Strategy, Innovation & Leadership

Customer-Centricity Circle

By Ron Meyer | September 1, 2023 | 3 min read
How can I put my customers at the center of my activity system? TIAS professor of Strategic Leadership Ron Meyer presents an insightful tool to kickstart your thinking: Customer-Centricity Circle. 

Key Definitions

To create something of value, organizations carry out a variety of tasks, that together is called their activity system. All tasks that directly result in value in the eyes of the customer are the primary activities, while support activities are undertaken to provide the necessary resources to run the primary activity system (see model 50, the Activity System Dial).

Organizations are customer-centric when they place the customer journey at the center of all their activities and organize their primary activity system as a seamless flow following the steps taken by the customer. 

Conceptual Model

The Customer-Centricity Circle gives a generic picture of what a typical customer journey looks like and then shows how an organization’s primary activity system should be wrapped around this customer journey, to accompany each customer in a seamless manner. The framework suggests that the customer experience should be actively managed throughout the full journey, using the many moments of interface to create customer value. The people and departments performing this flow of activities must therefore work closely together, instead of only focusing on their own task and leaving customers to wander between departments. In practice, each type of customer journey, and therefore each primary activity system, will be different.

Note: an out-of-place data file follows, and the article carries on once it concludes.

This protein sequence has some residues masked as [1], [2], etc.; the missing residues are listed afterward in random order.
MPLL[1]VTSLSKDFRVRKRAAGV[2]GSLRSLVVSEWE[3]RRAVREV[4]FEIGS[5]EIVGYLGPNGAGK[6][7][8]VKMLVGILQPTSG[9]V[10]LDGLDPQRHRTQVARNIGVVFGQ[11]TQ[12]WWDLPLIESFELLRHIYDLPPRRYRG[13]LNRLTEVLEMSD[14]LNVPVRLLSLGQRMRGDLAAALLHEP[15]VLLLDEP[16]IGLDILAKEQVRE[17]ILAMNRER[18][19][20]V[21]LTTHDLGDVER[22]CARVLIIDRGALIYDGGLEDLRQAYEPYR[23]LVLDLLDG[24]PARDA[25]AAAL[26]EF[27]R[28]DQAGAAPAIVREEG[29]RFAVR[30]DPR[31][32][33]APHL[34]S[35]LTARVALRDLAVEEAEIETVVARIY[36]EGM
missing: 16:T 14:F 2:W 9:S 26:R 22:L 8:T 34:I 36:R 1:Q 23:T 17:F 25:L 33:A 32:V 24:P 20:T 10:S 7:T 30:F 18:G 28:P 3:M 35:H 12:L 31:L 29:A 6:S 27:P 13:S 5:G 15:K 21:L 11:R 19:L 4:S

Customer-Centricity Circle

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Key Elements

The five steps of every customer journey, and the linked types of activities, are the following: 
1. Explore: Get inspired. At the start of a journey, customers are often still orienting themselves, looking to which needs should be addressed first and what types of value propositions are available. They will also scan for potential suppliers. In this phase, an organization will want to understand the customer’s needs and behaviors, while making themselves visible as potential supplier. At the same time, a competitive value proposition will need to be formulated and information about it made available to the customer.
2. Examine: Go Shopping. Once a customer has become more committed to the idea of purchasing a product or service, the serious shopping can begin. More specific information about various products and suppliers will be requested and evaluated. The organization can use this interaction to influence the customer’s wishes and steer them towards a particular offering. In this part of the sales funnel there is often also a need to negotiate about the price and conditions.
3. Exchange: